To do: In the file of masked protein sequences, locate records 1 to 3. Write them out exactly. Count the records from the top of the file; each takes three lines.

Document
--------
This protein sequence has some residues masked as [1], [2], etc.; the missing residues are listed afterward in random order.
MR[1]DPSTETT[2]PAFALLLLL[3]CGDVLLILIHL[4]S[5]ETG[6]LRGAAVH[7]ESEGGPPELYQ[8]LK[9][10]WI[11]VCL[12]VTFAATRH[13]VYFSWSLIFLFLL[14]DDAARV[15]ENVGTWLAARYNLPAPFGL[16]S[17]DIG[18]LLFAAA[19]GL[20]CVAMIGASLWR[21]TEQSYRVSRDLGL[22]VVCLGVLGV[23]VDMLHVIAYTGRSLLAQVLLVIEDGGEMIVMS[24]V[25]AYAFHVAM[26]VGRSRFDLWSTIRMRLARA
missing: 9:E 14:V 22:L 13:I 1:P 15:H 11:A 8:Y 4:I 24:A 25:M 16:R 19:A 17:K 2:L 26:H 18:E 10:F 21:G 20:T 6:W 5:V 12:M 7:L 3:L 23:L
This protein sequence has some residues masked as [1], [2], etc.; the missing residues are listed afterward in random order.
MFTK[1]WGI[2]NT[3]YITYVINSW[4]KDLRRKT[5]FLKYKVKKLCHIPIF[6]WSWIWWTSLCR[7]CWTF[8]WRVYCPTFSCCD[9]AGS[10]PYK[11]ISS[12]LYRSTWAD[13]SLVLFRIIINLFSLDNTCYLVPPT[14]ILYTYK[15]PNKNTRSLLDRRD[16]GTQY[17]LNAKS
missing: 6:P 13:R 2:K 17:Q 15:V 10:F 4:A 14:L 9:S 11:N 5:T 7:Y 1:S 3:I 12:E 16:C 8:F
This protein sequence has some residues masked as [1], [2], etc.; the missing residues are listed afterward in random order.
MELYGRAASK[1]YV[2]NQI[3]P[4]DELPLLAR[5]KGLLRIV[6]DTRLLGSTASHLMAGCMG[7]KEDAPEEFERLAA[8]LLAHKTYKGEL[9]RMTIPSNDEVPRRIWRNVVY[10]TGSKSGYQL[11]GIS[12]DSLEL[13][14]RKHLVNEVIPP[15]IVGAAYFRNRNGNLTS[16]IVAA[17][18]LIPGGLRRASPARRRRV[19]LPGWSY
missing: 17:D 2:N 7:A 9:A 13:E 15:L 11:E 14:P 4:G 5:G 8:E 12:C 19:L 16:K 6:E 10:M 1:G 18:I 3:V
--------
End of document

This protein sequence has some residues masked as [1], [2], etc.; the missing residues are listed afterward in random order.
MR[1]DPSTETT[2]PAFALLLLL[3]CGDVLLILIHL[4]S[5]ETG[6]LRGAAVH[7]ESEGGPPELYQ[8]LK[9][10]WI[11]VCL[12]VTFAATRH[13]VYFSWSLIFLFLL[14]DDAARV[15]ENVGTWLAARYNLPAPFGL[16]S[17]DIG[18]LLFAAA[19]GL[20]CVAMIGASLWR[21]TEQSYRVSRDLGL[22]VVCLGVLGV[23]VDMLHVIAYTGRSLLAQVLLVIEDGGEMIVMS[24]V[25]AYAFHVAM[26]VGRSRFDLWSTIRMRLARA
missing: 9:E 14:V 22:L 13:I 1:P 15:H 11:A 8:Y 4:I 24:A 25:M 16:R 19:A 17:K 2:L 26:H 18:E 10:F 21:G 20:T 6:W 5:V 12:M 7:L 3:L 23:L
This protein sequence has some residues masked as [1], [2], etc.; the missing residues are listed afterward in random order.
MFTK[1]WGI[2]NT[3]YITYVINSW[4]KDLRRKT[5]FLKYKVKKLCHIPIF[6]WSWIWWTSLCR[7]CWTF[8]WRVYCPTFSCCD[9]AGS[10]PYK[11]ISS[12]LYRSTWAD[13]SLVLFRIIINLFSLDNTCYLVPPT[14]ILYTYK[15]PNKNTRSLLDRRD[16]GTQY[17]LNAKS
missing: 6:P 13:R 2:K 17:Q 15:V 10:F 4:A 14:L 9:S 11:N 5:T 7:Y 1:S 3:I 12:E 16:C 8:F
This protein sequence has some residues masked as [1], [2], etc.; the missing residues are listed afterward in random order.
MELYGRAASK[1]YV[2]NQI[3]P[4]DELPLLAR[5]KGLLRIV[6]DTRLLGSTASHLMAGCMG[7]KEDAPEEFERLAA[8]LLAHKTYKGEL[9]RMTIPSNDEVPRRIWRNVVY[10]TGSKSGYQL[11]GIS[12]DSLEL[13][14]RKHLVNEVIPP[15]IVGAAYFRNRNGNLTS[16]IVAA[17][18]LIPGGLRRASPARRRRV[19]LPGWSY
missing: 17:D 2:N 7:A 9:A 13:E 15:L 11:E 14:P 4:G 5:G 8:E 12:C 19:L 16:K 6:E 10:M 1:G 18:I 3:V